Whether you like him, envy him, or detest him, the war is over, and Bill Gates has won -- at least for the near term.
From the CEO to the CFO, from the human-resources representative to the production manager, from the salesman in the field to the shipping clerk, Microsoft Corp. software is used at all levels in the farthest reaches of industry. In fact, few brands of any kind of product have achieved the near-total dominance of a market as Microsoft has in the lucrative business of telling computers how to run. "Microsoft has figured a way to insinuate itself right into the DNA of the enterprise," observes Bruce Richardson, vice president at Advanced Manufacturing Research (AMR), a Boston-based research firm.
Gates' savvy steerage as the commander-in-chief -- the visionary who sees his way clearly through an increasingly murky technology landscape -- is legendary. His calling the shots and directing the next moves of his product teams while maintaining a flat organizational structure has, over the years, not only put Microsoft on top, but kept it there. The Redmond, Wash.-based company's shares continue to hit new highs in the $150 range, its market capitalization flirts with $90 billion, and analysts expect sales this year of about $10 billion, up 15% from last year. Gates' personal holdings are worth more than $20 billion. "I think he's got to be the world's best visionary businessman," offers Dave Duffield, CEO of PeopleSoft Inc., Pleasanton, Calif., a leading maker of enterprise-applications software.
In recognition of his corporate guidance -- and an uncanny skill for making a large organization adapt swiftly to a maelstrom of change in its industry -- the editors of IndustryWeek have named Bill Gates the Technology Leader of the Year.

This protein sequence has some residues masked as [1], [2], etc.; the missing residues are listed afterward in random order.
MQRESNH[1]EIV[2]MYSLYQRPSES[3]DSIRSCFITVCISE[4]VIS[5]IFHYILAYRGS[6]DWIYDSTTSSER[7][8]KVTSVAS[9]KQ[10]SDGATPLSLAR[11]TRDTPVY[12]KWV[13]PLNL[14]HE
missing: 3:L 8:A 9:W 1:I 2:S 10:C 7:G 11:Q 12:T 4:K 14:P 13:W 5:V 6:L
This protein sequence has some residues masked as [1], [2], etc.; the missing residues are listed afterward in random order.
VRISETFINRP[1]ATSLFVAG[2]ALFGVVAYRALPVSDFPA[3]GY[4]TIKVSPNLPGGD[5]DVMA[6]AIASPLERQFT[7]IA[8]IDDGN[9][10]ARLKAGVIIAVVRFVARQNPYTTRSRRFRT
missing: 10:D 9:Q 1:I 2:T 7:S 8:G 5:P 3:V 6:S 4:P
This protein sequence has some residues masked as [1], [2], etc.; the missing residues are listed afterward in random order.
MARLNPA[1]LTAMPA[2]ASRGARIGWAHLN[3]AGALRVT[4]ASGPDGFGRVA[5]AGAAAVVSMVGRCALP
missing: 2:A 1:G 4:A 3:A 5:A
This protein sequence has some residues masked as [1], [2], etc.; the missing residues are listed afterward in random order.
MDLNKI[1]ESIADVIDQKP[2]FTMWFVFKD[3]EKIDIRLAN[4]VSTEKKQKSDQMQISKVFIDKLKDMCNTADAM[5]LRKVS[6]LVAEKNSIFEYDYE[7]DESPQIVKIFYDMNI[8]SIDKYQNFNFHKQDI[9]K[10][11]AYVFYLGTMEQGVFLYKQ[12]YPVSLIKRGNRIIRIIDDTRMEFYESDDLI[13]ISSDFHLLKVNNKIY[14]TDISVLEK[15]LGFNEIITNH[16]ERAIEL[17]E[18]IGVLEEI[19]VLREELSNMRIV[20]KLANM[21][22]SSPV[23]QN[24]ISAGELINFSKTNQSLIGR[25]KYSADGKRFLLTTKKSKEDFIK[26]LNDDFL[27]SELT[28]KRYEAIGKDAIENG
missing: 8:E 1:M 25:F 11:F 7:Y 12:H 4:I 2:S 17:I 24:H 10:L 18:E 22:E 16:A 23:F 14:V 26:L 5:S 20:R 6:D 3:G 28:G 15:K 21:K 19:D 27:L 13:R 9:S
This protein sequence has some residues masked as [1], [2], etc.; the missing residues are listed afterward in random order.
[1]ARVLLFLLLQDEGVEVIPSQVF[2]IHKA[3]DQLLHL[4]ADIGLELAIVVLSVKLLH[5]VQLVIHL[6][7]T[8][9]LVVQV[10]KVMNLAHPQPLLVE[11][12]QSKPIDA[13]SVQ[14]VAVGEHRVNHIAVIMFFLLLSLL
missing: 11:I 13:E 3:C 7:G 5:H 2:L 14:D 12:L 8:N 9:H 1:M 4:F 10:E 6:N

Gates, 41, Harvard University dropout and the founder of the world's largest software company, insists to this day that luck played a key part in his rise to chief lion in the technology kingdom. Luck, and the influence of Microsoft cofounder Paul Allen.
"When we were teenagers, Paul Allen taught me a lot about computer hardware and encouraged me to believe in -- and bet on -- the microprocessor," Gates tells IW. "I was lucky enough, at a young age, to discover something that I loved and that fascinated me -- and still fascinates me. And I was lucky to have parents who motivated and encouraged me.
"My parents weren't all that excited about their son announcing he was dropping out of a fine university to start a business in something almost nobody had heard of called 'microcomputers.' But they were always very supportive."
Vision of the PC
Through it all, Gates clung to his vision of the personal computer and the microprocessor as a tool to streamline business and achieve greater productivity. But beyond vision, he displayed a knack as a capable senior executive who knew a thing or two about managing a large enterprise.
Under his leadership, the corporation he founded 21 years ago has successfully navigated numerous competitive threats. It survived a Justice Dept. antitrust investigation into its business practices. And under Gates' steady hand and guidance, the company has displayed a remarkable ability to ride wave after wave of change through an often turbulent technology sea that has left many a competitor becalmed or shipwrecked.